Docker for OPS.

Find Session:

Batteries included, but swappable.

Docker comes out of the box with many features and tools, but none are locked in and the project is fully open source.

Docker has three extension points.

  • User-Facing APIs
  • Plugins
  • Drivers


User Facing API

Extending through observation

The workload and effort required is very small. Using simple HTTP/JSON REST API, by default listens on /var/run/docker.sock

The Docker CLI is nothing more than a thin wrapper around a base API. Everything the client does is passed through the dockerd daemon.

Socat API example


  • The /events end point is powerful for automation
  • Gives live external visibility on every interaction

Running docker events will print out everything that happens on the daemon. In real time.

This will not show logs, only what the docker daemon performs in terms of container start/stop and network setup.

You can add functionality to the engine, without modifying the engine. Internally, Docker uses this API to create new features and for testing.


Past, present, and future

  • A process external to the Docker engine that extend the functionality of the system.
  • Plugins are available for volumes, networks and authorization subsystems
  • Extend functionality on a single node, or across the entire cluster
  • Introduced in Docker 1.8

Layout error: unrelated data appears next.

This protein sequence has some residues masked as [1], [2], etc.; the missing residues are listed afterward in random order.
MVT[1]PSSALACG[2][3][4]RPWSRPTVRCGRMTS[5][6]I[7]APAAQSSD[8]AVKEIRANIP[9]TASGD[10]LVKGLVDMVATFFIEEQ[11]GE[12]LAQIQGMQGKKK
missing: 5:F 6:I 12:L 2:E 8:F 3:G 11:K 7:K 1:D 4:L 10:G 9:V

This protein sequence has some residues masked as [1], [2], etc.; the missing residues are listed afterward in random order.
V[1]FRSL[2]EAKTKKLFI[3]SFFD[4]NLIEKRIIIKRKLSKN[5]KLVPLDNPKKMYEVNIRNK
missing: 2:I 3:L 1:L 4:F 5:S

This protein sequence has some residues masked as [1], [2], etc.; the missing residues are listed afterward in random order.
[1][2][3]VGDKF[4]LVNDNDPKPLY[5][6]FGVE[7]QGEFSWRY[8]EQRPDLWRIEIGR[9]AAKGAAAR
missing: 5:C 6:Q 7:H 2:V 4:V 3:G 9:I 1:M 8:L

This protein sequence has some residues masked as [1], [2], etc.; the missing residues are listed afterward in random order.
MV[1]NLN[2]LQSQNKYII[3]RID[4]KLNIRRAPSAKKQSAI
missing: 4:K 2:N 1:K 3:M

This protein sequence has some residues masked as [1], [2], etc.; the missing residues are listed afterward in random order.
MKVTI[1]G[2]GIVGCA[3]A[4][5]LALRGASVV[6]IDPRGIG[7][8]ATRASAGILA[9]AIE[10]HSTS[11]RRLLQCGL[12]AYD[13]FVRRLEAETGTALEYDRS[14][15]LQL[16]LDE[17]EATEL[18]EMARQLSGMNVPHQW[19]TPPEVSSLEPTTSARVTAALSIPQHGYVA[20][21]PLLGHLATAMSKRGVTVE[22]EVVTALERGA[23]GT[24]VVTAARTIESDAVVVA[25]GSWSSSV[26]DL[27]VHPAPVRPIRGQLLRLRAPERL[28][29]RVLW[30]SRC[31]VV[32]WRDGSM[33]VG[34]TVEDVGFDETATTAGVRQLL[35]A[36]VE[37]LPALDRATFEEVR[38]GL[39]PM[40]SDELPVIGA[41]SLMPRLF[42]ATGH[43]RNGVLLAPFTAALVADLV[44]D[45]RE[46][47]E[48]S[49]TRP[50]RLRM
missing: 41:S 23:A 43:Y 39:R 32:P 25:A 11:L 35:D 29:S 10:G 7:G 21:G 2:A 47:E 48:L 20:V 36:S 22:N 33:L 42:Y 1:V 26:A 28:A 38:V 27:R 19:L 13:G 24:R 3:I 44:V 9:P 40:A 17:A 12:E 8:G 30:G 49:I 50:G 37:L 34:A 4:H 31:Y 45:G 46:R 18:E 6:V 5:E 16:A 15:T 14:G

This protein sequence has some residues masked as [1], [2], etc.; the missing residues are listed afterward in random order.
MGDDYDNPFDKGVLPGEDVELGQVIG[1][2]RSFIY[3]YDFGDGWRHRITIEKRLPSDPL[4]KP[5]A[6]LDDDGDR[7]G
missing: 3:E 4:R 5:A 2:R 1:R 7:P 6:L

• Plugins use the Docker API through the engine to give individual containers extra functionality

Plugins can be a container, or host process. I.E, running outside of Docker, or inside the Docker engine. Plugins require high availability, needing to be accessible throughout the world to ensure images have their dependencies. Plugins must Define predictable runtime behavior. Plugins that are developed as containers, must have a defied boot order to be available before other containers start.

New Plugins infrastructure

  • Available in the Docker Store
  • Plugins start and stop alongside the Docker engine, before containers are started.
  • New plugin manifest file that defines the plugin specification
  • All plugin management available within the Docker API and CLI (Which are the same).

Sample plugin: tiborvass/no-remove

  • Simple extension of local volume driver
  • Impliments a variation of Remove

Plugin example

Docker plugin install plugin-name  
Docker plugin ls  
Docker plugin disable plugin-name  

Plugins will be stabile supported in Docker 1.13, currently in 1.12 it is experimentationinal

Plugin manifest syntax

Future improvements

In 1.13

  • Swarm deployed plugins
    • Plugins will be deployed across the swarm and managed by the orchestrator
    • Relies on the same plugin infrastructure


Execution backend drivers

A whole lot of effort is required to work with drivers.
Open container initiative defined the industry standard interfaces for run times.

Two tools came from the standard

  • runC
    • Tool for running containers according to OCI spec
  • containerd
    • A deamon to control containers running OCI spec

As of Docker 1.11, the Engine relies on containerd and runC to run containers. Behind the Docker Engine, it relies on OCI spec for all containers.

As of Docker 1.12 runC can be replaced by whatever you need. dockerd --add-runtime custom=/bin/my_runtime This can be done globally or per container by passing --runtime to the docker run command.

Platform specific

  • Solaris runZ
  • Different workloads, different performance/security trade offs
    • Intel Clear Containers
    • Hyper_ runV (Hypervisor-based, running as a VM, not sharing anything with host)
  • Anything the community can come up with